Quartz Daily Brief—Asia Edition—Chinese growth, Australian bushfires, BlackBerry buyers, Beowulf

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What to watch for today

The (sustainable?) expansion of China’s economy. Forecasters expect that China’s economy grew at a 7.7% annualized rate in the third quarter, on track to meet the government’s 7.5% growth target, but still the slowest growth in 23 years.

GE’s flat earnings. The US industrial conglomerate is trying to shift away from its once-lucrative finance arms and into old-fashioned manufacturing, but for the time being its back-log of orders and low US demand are expected to leave it with a moribund quarter.

Bushfires continue to rage across Australia. Hundreds of fires are burning near Sydney, driving residents from their homes, and they’re not under control yet.

A partial lunar eclipse. The earth will move between the moon and the sun for the last time in 2013, with the best visibility (map) in Africa and Europe.

While you were sleeping

Lenovo will examine BlackBerry’s books. The Chinese tech manufacturer is sniffing around the troubled smartphone company. A purchase would be one of the largest deals between a Chinese and Western firm, if Lenovo can get around cyber-security concerns. Markets are skeptical.

Google had a record quarter. The company made $14.9 billion in revenue, mostly from its core business, ads on search. That means it can keep funding its blue-sky research, but casts doubt on its longer-term growth.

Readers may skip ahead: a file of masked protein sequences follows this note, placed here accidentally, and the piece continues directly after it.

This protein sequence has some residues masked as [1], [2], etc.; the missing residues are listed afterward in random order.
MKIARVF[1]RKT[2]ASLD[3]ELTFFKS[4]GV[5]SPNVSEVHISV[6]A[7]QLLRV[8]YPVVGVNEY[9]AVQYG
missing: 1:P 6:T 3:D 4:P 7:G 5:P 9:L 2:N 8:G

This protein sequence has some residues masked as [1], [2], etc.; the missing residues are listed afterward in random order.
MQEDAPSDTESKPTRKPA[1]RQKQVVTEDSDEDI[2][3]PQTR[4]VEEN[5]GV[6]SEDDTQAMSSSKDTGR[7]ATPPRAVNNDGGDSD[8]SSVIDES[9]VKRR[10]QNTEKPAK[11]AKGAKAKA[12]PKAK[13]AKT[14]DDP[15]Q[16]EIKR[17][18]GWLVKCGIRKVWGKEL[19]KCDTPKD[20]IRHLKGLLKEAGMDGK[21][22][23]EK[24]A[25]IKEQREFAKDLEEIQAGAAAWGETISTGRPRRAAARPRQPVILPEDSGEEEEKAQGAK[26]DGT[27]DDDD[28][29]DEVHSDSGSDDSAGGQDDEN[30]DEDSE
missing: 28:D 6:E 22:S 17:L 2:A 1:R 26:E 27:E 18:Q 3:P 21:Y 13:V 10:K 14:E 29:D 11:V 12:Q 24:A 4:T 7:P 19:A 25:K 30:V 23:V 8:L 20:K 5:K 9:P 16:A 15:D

China will build a nuclear plant for the UK. Plans to a let a state company build and operate nuclear reactors in Britain are part of the government’s plan to cut the country’s dependence on carbon-based fuels.

Verizon’s big buyout looked smart. The US company borrowed $100 billion to take full control of its wireless network from the UK’s Vodafone, and its CEO thinks growth in smartphone use could make that a good bet—Verizon’s wireless revenue increased 8% last quarter.

SAC could wipe away its woes for a cool $1 billion. That’s the size of a proposed settlement with US prosecutors to resolve the insider-trading indictment against Steven Cohen’s lucrative hedge fund.

Quartz obsession interlude

Chris Mims on the giant coffee machine that could be the robot barista of the future. ”The Briggo coffee kiosk knows how to make a perfect coffee because it was “trained” by an award-winning barista, Patrick Pierce. He’s since left the company, but no matter: as in the techno-utopian Singularity, whose adherents believe that some day we will all upload our brains to computers, once a barista’s essence has been captured by Briggo, his human form is just a legacy system.” Read more here.

Matters of debate

Does foreign aid hurt economic development? Assessing a provocative new book that says the charity of wealthy governments creates corruption without ending poverty.

How to create more competition in the audit business. The Big Four dominate—Deloitte has audited Procter & Gamble since 1890—but change could be on the way. 

Are currency markets flawed, or fraudulent? Why regulators around the world fear traders are manipulating exchange rates.

The renminbi will overtake the dollar within the decade. How China can oust the US currency even faster after the US debt ceiling debacle.

Surprising discoveries

Hard-luck Greece is importing millions in expensive furs. Turns out there’s a method to the mink-ness.

Google’s terms of service are harder to read than Beowulf. A computer told us so.

An HR manager blew up a whole sub-discipline of psychology. Some negativity about positive thinking.

China’s elegantly brutal response to the giant hornet problem. Kill them with fire!

Our best wishes for a productive day. Please send any news, comments, Beowulf translations and anti-hornet weapons to You can follow us on Twitter here for updates during the day.

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